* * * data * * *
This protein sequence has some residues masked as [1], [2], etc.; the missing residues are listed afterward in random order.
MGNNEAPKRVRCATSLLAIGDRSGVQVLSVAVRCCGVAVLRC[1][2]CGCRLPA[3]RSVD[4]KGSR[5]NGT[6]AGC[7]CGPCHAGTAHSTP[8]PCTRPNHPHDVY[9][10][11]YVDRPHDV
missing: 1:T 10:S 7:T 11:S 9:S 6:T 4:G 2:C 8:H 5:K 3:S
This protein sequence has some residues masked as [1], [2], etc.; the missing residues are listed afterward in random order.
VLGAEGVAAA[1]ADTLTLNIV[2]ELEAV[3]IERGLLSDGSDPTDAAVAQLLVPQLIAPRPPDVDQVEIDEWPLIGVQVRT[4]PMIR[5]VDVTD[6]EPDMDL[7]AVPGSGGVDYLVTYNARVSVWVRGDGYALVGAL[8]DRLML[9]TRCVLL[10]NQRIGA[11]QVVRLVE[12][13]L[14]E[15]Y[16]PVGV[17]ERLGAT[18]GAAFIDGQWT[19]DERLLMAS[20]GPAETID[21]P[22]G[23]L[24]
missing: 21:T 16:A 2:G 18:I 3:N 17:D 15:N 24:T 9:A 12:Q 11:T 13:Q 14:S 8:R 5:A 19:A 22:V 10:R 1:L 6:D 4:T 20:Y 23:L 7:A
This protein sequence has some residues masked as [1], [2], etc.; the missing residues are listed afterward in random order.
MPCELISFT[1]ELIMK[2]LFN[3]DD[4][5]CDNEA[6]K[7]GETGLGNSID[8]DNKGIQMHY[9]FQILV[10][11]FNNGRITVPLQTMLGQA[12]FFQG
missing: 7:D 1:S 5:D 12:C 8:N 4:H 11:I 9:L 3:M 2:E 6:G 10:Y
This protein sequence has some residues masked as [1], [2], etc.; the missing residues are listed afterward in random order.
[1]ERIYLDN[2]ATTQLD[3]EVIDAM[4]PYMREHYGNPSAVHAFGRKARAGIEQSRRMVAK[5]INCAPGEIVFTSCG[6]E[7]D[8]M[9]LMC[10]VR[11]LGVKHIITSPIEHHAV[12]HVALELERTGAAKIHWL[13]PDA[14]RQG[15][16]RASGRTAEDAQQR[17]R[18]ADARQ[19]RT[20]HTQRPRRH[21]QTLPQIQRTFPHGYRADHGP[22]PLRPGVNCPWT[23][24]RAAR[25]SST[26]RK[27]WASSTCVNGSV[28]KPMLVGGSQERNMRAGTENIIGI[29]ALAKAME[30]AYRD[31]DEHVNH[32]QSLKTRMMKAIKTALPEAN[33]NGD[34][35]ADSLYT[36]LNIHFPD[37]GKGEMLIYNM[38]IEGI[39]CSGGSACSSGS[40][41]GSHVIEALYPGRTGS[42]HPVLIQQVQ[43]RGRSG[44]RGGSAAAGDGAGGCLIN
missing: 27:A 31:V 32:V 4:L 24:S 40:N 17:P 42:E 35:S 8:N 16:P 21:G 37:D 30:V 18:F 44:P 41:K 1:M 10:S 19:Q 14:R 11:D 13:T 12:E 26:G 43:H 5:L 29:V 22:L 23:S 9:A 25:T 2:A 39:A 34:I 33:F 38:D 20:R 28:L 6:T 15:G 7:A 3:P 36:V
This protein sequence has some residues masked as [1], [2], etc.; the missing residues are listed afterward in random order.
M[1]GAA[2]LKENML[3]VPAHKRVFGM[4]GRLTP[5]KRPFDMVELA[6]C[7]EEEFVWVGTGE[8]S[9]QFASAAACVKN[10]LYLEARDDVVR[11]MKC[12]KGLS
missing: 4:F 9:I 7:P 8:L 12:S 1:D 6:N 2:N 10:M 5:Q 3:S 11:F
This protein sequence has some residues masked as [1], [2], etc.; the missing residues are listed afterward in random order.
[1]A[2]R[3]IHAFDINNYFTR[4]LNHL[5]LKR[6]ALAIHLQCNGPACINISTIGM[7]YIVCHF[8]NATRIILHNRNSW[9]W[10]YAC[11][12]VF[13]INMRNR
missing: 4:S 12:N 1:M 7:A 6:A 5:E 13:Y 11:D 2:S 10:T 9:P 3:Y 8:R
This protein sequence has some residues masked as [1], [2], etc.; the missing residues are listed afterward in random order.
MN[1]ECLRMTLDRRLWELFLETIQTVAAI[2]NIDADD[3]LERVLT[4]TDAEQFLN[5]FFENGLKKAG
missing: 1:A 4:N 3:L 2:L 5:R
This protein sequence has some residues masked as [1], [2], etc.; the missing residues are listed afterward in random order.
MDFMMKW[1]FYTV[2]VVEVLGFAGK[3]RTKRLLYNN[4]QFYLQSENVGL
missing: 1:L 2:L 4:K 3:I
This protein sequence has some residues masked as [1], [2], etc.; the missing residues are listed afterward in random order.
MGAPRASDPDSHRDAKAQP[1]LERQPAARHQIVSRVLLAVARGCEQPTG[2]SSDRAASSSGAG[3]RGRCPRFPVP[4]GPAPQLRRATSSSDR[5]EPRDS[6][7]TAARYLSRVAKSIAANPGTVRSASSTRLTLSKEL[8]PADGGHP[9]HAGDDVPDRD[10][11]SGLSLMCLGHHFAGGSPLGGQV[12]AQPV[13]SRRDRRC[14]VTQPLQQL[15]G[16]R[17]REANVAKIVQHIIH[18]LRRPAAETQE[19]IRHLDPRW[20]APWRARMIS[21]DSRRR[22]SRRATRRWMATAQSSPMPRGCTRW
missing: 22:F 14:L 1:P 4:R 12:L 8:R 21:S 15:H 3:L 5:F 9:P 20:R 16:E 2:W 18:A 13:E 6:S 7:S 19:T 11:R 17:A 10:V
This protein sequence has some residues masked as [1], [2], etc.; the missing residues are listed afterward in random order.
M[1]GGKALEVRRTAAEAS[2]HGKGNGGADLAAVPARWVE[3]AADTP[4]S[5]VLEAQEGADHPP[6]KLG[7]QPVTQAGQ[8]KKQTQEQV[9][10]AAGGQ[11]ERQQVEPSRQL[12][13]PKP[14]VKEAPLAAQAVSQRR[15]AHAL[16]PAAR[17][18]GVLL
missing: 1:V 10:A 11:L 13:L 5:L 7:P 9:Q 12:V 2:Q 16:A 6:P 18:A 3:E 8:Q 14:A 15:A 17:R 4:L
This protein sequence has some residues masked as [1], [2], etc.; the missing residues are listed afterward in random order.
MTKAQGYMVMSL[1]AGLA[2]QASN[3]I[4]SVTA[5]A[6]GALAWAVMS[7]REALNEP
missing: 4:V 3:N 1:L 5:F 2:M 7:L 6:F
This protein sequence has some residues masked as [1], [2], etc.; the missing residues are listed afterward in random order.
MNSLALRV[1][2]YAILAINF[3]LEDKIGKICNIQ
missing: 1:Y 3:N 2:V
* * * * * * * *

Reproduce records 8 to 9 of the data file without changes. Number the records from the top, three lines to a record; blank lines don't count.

This protein sequence has some residues masked as [1], [2], etc.; the missing residues are listed afterward in random order.
MDFMMKW[1]FYTV[2]VVEVLGFAGK[3]RTKRLLYNN[4]QFYLQSENVGL
missing: 1:L 2:L 4:K 3:I
This protein sequence has some residues masked as [1], [2], etc.; the missing residues are listed afterward in random order.
MGAPRASDPDSHRDAKAQP[1]LERQPAARHQIVSRVLLAVARGCEQPTG[2]SSDRAASSSGAG[3]RGRCPRFPVP[4]GPAPQLRRATSSSDR[5]EPRDS[6][7]TAARYLSRVAKSIAANPGTVRSASSTRLTLSKEL[8]PADGGHP[9]HAGDDVPDRD[10][11]SGLSLMCLGHHFAGGSPLGGQV[12]AQPV[13]SRRDRRC[14]VTQPLQQL[15]G[16]R[17]REANVAKIVQHIIH[18]LRRPAAETQE[19]IRHLDPRW[20]APWRARMIS[21]DSRRR[22]SRRATRRWMATAQSSPMPRGCTRW
missing: 22:F 14:L 1:P 4:R 12:L 8:R 21:S 15:H 3:L 5:F 9:P 20:R 16:E 2:W 18:A 13:E 6:S 7:S 19:T 11:R 17:A 10:V